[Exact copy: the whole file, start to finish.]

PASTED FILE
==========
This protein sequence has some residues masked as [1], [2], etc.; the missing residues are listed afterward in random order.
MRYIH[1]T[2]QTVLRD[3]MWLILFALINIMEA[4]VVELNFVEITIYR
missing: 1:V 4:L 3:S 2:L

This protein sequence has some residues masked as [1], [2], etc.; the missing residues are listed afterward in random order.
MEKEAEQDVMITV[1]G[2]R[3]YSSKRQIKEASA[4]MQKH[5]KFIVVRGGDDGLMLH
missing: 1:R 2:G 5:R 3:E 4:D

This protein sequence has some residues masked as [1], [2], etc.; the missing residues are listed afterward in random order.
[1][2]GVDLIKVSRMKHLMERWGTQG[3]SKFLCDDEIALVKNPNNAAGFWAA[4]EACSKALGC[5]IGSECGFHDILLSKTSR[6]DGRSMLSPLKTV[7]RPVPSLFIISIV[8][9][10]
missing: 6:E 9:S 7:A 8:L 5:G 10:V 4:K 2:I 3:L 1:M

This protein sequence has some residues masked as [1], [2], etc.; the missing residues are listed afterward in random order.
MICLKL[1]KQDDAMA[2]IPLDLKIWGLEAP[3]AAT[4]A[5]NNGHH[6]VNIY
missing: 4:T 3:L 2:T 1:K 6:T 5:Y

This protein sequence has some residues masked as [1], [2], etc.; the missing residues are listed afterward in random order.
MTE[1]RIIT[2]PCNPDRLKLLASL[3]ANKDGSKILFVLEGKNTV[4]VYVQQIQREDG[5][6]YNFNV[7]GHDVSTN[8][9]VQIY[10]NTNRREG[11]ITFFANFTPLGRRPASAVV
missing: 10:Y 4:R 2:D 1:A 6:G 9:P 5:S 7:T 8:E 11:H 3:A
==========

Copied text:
This protein sequence has some residues masked as [1], [2], etc.; the missing residues are listed afterward in random order.
MRYIH[1]T[2]QTVLRD[3]MWLILFALINIMEA[4]VVELNFVEITIYR
missing: 1:V 4:L 3:S 2:L

This protein sequence has some residues masked as [1], [2], etc.; the missing residues are listed afterward in random order.
MEKEAEQDVMITV[1]G[2]R[3]YSSKRQIKEASA[4]MQKH[5]KFIVVRGGDDGLMLH
missing: 1:R 2:G 5:R 3:E 4:D

This protein sequence has some residues masked as [1], [2], etc.; the missing residues are listed afterward in random order.
[1][2]GVDLIKVSRMKHLMERWGTQG[3]SKFLCDDEIALVKNPNNAAGFWAA[4]EACSKALGC[5]IGSECGFHDILLSKTSR[6]DGRSMLSPLKTV[7]RPVPSLFIISIV[8][9][10]
missing: 6:E 9:S 7:A 8:L 5:G 10:V 4:K 2:I 3:L 1:M

This protein sequence has some residues masked as [1], [2], etc.; the missing residues are listed afterward in random order.
MICLKL[1]KQDDAMA[2]IPLDLKIWGLEAP[3]AAT[4]A[5]NNGHH[6]VNIY
missing: 4:T 3:L 2:T 1:K 6:T 5:Y

This protein sequence has some residues masked as [1], [2], etc.; the missing residues are listed afterward in random order.
MTE[1]RIIT[2]PCNPDRLKLLASL[3]ANKDGSKILFVLEGKNTV[4]VYVQQIQREDG[5][6]YNFNV[7]GHDVSTN[8][9]VQIY[10]NTNRREG[11]ITFFANFTPLGRRPASAVV
missing: 10:Y 4:R 2:D 1:A 6:G 9:P 5:S 7:T 8:E 11:H 3:A